Ridgefield Northwest Nomad Warriors
Tanya Widen has traveled all over the United States to learn from expert mounted archers. Photo credit: Bill Edgar

At the end of the day, the goal with NWNW is to further yourself, or yourself and your horse, through archery. It is not necessarily about competing or getting to the point where you are racing 90 meters, shooting and hitting three targets in under nine seconds. It is also about reaching your personal goals.

“Mounted archery came into my life at a time when I really needed something to boost my confidence,” says Megan Hanselman, leader of Sherwood Forest Mounted Archers, NWNW’s sister club in Oregon. “I was going through some really heavy personal growth. Shooting my bow from horseback gave me an outlet, one that gave me a feeling of freedom, strength and courage.”

For Kristen it is about developing a relationship with her horse. “Because of the nature of the type of riding we are doing, you have to have good communication and good connection. And that process of developing that relationship with your horse to get to the point where you are comfortable riding hands free – essentially almost bridleless – can be such an empowering personal journey as you learn more about yourself as well as your horse and improve your horsemanship,” she explains.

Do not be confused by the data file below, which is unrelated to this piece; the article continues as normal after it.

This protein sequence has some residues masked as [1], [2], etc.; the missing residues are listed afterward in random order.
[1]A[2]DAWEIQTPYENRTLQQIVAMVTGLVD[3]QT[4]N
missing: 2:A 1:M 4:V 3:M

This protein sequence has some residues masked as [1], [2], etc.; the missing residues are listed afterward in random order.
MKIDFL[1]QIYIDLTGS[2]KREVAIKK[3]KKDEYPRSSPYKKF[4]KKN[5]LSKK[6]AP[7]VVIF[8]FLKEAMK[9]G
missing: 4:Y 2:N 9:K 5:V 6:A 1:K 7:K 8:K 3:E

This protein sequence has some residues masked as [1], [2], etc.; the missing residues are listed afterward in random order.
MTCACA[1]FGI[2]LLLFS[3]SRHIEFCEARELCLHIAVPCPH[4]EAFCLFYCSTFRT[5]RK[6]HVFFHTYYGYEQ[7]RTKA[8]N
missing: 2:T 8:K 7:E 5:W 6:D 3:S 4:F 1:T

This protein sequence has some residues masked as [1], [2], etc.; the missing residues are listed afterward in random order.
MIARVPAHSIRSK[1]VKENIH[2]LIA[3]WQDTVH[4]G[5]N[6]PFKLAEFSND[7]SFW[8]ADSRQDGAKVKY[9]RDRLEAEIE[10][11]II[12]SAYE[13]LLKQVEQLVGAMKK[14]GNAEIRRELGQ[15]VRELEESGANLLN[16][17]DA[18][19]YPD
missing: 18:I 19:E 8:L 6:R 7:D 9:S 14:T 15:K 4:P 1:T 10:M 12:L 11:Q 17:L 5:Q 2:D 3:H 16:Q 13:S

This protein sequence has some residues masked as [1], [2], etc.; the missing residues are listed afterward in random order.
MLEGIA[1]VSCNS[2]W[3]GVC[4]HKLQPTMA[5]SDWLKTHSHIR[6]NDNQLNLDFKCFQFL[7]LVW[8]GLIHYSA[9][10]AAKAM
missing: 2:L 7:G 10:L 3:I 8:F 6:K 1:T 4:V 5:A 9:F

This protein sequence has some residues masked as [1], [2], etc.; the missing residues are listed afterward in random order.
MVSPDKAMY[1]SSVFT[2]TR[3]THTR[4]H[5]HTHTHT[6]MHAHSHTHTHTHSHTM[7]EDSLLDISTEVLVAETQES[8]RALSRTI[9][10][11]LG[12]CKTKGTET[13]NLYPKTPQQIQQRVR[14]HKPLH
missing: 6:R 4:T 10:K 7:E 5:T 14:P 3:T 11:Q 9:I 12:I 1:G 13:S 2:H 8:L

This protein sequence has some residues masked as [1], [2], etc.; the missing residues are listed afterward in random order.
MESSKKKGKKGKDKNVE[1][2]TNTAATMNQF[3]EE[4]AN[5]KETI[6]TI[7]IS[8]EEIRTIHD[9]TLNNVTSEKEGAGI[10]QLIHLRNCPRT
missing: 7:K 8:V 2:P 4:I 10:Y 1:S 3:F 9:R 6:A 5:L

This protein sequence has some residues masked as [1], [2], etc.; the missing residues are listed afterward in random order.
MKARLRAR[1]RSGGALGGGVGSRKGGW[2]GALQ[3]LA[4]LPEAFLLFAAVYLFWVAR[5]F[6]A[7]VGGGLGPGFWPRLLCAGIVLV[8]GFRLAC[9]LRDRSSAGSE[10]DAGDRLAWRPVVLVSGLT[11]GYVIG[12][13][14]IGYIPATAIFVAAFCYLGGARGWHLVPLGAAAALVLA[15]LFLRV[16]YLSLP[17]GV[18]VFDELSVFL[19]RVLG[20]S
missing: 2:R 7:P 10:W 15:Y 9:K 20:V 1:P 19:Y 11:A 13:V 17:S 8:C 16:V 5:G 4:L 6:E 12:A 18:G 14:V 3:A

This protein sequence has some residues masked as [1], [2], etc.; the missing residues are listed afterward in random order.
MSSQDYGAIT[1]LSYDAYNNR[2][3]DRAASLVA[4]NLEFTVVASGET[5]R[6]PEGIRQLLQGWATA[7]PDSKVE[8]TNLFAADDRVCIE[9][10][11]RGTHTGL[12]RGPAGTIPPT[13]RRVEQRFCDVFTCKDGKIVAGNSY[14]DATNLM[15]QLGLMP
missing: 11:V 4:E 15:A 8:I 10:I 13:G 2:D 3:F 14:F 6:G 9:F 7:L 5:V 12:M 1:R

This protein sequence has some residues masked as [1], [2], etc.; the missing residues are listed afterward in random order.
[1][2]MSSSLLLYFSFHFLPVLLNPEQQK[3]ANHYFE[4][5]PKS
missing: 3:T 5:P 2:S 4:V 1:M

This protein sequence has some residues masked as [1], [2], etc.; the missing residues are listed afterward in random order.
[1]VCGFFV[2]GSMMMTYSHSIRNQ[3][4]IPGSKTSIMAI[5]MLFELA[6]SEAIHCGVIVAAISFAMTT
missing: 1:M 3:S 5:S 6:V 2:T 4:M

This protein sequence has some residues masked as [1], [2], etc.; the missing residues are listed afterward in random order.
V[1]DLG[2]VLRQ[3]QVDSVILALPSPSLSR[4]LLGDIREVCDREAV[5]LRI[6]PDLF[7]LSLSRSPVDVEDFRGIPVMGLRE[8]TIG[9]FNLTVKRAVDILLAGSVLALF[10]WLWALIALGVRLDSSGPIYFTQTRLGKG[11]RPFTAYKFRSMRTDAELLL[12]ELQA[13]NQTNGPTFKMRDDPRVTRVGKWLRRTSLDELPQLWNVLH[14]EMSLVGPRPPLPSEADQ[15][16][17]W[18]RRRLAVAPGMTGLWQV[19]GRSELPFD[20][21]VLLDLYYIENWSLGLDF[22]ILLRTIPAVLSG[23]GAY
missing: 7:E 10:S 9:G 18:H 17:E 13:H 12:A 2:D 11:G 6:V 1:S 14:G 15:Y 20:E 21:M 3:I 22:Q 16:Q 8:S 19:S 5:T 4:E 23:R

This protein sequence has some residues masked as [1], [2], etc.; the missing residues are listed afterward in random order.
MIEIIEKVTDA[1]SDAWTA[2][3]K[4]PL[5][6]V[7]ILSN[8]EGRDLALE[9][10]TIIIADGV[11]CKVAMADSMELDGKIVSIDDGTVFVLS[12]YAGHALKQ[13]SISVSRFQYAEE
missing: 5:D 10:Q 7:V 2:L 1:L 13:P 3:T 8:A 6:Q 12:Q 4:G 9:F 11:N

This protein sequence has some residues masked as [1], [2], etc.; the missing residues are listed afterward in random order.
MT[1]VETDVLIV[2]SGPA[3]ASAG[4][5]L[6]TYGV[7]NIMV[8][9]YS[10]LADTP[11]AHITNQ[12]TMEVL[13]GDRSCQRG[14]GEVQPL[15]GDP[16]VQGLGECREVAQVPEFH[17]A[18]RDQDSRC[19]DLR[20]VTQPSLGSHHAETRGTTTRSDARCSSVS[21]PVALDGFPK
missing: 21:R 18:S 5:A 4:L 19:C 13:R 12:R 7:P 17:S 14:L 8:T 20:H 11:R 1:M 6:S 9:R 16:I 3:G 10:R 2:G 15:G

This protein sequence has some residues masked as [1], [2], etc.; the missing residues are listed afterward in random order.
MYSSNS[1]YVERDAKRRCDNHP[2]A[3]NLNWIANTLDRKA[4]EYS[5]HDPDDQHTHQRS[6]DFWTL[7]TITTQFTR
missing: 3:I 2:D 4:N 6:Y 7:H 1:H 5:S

Ridgefield Northwest Nomad Warriors
Canyon also offers private lessons at just $20 for half an hour and kids are welcome. Photo credit: Northwest Nomad Warriors

Kristen goes on to say that the horsemanship really is the hard part. “We can teach anyone to shoot, even uncoordinated people like myself.” But since there is no set timeline or class schedule, each club member can move at his own pace, only getting in the saddle when he and his horse are ready.

“While I haven’t gotten to the mounted part so much, I love shooting from the ground. It’s relaxing and almost addicting,” says Aletha Bakke, a member of NWNW. “There is something beautiful about all the motions from drawing to firing even if my aim isn’t amazing yet. I really enjoy it! I hope to be doing more mounted archery soon. My horse Zephyr is a great fellow, and I think it will improve our bond and coordination.”

Even better, this might be the most inexpensive equestrian sport to learn. HAUSA only costs $25 annually. Northwest Nomad Warriors has no club fees for this year, and practices are inexpensive – $5 if you have our own equipment (bows/arrows), $10 if you need to rent. Currently, Northwest Nomad Warriors is offering ground-only archery practice while they get their mounted range set-up. Practice is every Sunday from 2:00 p.m. to 4:00 p.m. You can get more information and R.S.V.P. for practice at the Northwest Nomad Facebook page.